There are many common misconceptions about online ordination through the Universal Life Church (ULC) and this is to set the record straight. Some of these concerns stem from potential ministers' interactions with other churches or online groups, and thus they are not entirely unfounded, but if you register at ulc.org or the headquarters website (themonastery.org), you won't have to worry about any of these being true!
- It's different than seminary or rabbinical school
This may be hard to believe, but a ULC ordination confers on you the same status as a minister that has graduated from a seminary or rabbinical school, even without having to pass specific religious tests or paying high tuition rates. Essentially, whatever the pastor at your neighborhood church can do, you can do as well.
- This will put me on an advertisement list
- I have to alter my religious beliefs to join or denounce current religion
The beauty of the ULC is that it accepts all beliefs and religious practices that do not break the law or harm anyone. Members range from devout Christians to seasoned Pagans to "spiritual" folks open to religious ideas but free from any traditional system. Even atheists can join the church!
- This isn't legal / it's a scam
The ULC is registered as a legal non-profit church. The US Constitution grants that the government (including city/county/state officials) cannot deem the religious practices of one properly registered group more or less valid than those of another. Our ministers enjoy recognition across the United States, including many celebrities such as Conan O'Brien and Sir Ian McKellen. If it was nothing more than a scam, reputable people would not be signing up and utilizing our ordinations.
- It's expensive
There is little to no cost involved in becoming a minister with the ULC. If you would like or require materials for your ministry, they are available to you for a modest cost. While some locations require an $8 certificate for you to conduct your work, there are several entire states where you won't need to submit anything at all.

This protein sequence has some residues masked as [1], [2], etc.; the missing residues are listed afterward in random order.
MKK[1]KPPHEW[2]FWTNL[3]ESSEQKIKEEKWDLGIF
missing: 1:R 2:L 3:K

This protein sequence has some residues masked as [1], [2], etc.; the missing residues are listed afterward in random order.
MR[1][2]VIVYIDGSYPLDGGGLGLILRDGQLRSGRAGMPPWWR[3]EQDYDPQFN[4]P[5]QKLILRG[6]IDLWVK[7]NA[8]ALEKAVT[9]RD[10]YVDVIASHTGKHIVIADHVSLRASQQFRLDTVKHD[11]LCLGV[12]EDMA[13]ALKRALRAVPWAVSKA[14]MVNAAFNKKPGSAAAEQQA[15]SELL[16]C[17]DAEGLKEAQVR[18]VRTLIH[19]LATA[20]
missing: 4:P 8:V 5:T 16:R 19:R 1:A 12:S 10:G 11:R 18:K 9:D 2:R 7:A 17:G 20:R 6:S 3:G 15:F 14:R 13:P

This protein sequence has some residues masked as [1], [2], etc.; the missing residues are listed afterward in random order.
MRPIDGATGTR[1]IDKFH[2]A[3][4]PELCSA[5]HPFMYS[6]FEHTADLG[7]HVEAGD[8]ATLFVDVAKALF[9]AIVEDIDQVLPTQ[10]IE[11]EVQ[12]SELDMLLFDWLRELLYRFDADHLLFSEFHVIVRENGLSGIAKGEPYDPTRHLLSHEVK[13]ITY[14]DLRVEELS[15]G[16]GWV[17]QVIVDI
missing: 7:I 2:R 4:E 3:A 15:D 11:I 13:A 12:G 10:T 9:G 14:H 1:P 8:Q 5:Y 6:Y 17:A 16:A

- Belonging to an online church means no physical church
Not only is there a main, physical church building for weddings, meetings, and celebrations, but many ULC ministers run their own churches or ministries. Some have buildings dedicated to church business, and many meet with groups in their homes, community centers, or schools.
- I will only be allowed to perform weddings
While many people get ordained to become wedding officiants, a significant number become ministers to do charity work, share their beliefs, administer to prisoners or sick people, as well as to perform other rites such as funerals, baptisms, and provide counseling.
- I can preach at any neighborhood church
This goes hand-in-hand with the belief that this somehow gives one a different status than those that attended a Bible college or other religious school. Just like those folks, to preach at any church you need to contact the current pastor, board members, or other leadership. They will want to speak with you about your beliefs and why you want to preach there. While many ULC ministers start their own churches, several serve as guest speakers at existing churches.
- I have plenty of time to sort out a wedding
While for some this may in fact be true, you never want to operate on this notion. If you require a credential or a letter of good standing to perform a wedding, rest assured we will send it out to you the business day after you order it. However, some locations require that you submit these to a clerk with a certain amount of time before the actual wedding.
Also, some documents like a Wisconsin Out-of-State Officiant Package or a wallet credential take several weeks for you to receive due to the nature of the process. Always contact the clerk issuing the marriage license well in advance and ask if you need to register, and if so, what document will work. You don't want to ruin someone's wedding by waiting until the last minute.
- There's nothing church-like about the organization
The Ministries holds meetings, offers sermons, updates you on church news, donates to several charities, hosts weddings, and of course we enjoy fellowship with like-minded members. If that doesn't sound like a church to you, we would bet that nothing will.